A significantly greater but not clinically relevant increase in gamma glutamyl transferase (GGT) from baseline to end of Week 8 was observed in the FCM group compared with the oral iron group (9.1 vs 0.6 IU/L). However, there was no relationship between the FCM dose and the changes in GGT.
Four (3.8%) subjects in the FCM group had low serum phosphorus levels during the study, but none in the oral iron group. The low values were transient and did not result in any clinical adverse event. The lowest serum phosphorus level during the study was 1.7 mg/dL.
Treatment of iron deficiency in ND-CKD patients can be challenging. Oral iron is associated with significant adverse events and high degree of non-compliance [13–16,23,24]. Unfortunately, currently available IV iron agents have their own limitations and have not been consistently shown to be superior to oral iron in randomized controlled trials [6,14–16,24,25]. A few studies suggest that oral iron may be as effective as IV iron [15,24]; however, a greater number of studies show that IV iron is more effective in increasing Hb levels and in addition replenishing iron stores [14,25].
This randomized multicentre study in ND-CKD patients showed that FCM can overcome many of these challenges as it can be rapidly administered in 1000-mg IV dose in a single clinic visit. Moreover, the study showed that FCM is significantly more effective in treating iron deficiency anaemia than daily administration of oral ferrous sulphate over an 8-week treatment period. The superior efficacy of FCM compared with oral iron in increasing Hb level, replenishing iron stores and improving the availability of iron for erythropoiesis was clearly demonstrated. Subjects in the FCM group were almost twice as likely as those in the oral iron group to achieve the primary end point of an increase in Hb ≥1.0 g/dL. This was true regardless of whether the subjects were receiving ESA therapy at baseline and regardless of their baseline ferritin level. Similarly, achievement of other anaemia-related efficacy end points, such as mean increase in Hb, haematocrit and reticulocyte Hb content, was also greater in the FCM group. Also, FCM was more effective than oral iron in increasing body iron supply for erythropoiesis. The mean increase in ferritin levels indicated greater repletion of body iron stores with FCM than with oral iron. Similarly, the mean level of TSAT, another indicator of iron supply for erythropoiesis, increased significantly more with FCM treatment than with oral iron. In addition, iron repletion was significantly faster with FCM than with oral iron; the difference could be clearly identified by 2 weeks after the first dose of FCM.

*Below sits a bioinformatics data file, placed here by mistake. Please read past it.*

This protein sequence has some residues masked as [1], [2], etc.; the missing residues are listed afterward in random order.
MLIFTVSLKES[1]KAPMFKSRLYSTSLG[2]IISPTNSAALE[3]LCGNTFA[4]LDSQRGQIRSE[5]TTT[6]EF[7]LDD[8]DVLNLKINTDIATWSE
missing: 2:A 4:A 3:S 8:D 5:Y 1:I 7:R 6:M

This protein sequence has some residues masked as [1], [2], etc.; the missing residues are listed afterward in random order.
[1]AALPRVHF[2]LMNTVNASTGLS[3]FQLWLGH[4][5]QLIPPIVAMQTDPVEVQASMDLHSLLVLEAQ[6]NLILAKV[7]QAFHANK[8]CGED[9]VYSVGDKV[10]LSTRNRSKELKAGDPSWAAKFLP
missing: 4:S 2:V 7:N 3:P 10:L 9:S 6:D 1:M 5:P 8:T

In contrast, administration of large doses of other IV iron agents has been associated with high rates of adverse events. Iron dextran can be administered as high-dose infusion but may be associated with life-threatening anaphylaxis or death [18,19,26–28]. Although second-generation parenteral iron products are much less likely to cause anaphylactic reactions, doses of iron sucrose >300 mg per infusion or ferric gluconate >250 mg are not recommended, as they have been associated with higher rates of adverse reactions such as hypotension [2,14,16,29–33]. In a study of iron sucrose, adverse events occurred in 36% of subjects who received 500-mg doses . Another study reported that an infusion of 500 mg of iron sucrose over 3.5–4 h was associated with hypotension in 6.7% of subjects . Similarly, administration of 500 mg of sodium ferric gluconate over 5 h resulted in a 30% rate of adverse events including hypotension . Thus, safe administration of a typical 1000-mg course of IV iron sucrose or ferric gluconate will require either long infusion times [14,30] or from five to eight clinic visits with repeated venipuncture. This is clearly inconvenient for outpatient administration and adds to the expense for both patients and healthcare providers. In contrast, 1000 mg of FCM can be administered in a single dose in only 15 min, which would require fewer clinic visits and venipunctures. Thus, FCM appears to be better suited for outpatient use in ND-CKD patients. Only one other IV iron preparation, ferumoxytol, which can be quickly administered in 500-mg doses, has been shown to be superior to oral iron, but it still requires two separate clinic visits for a 1000-mg course .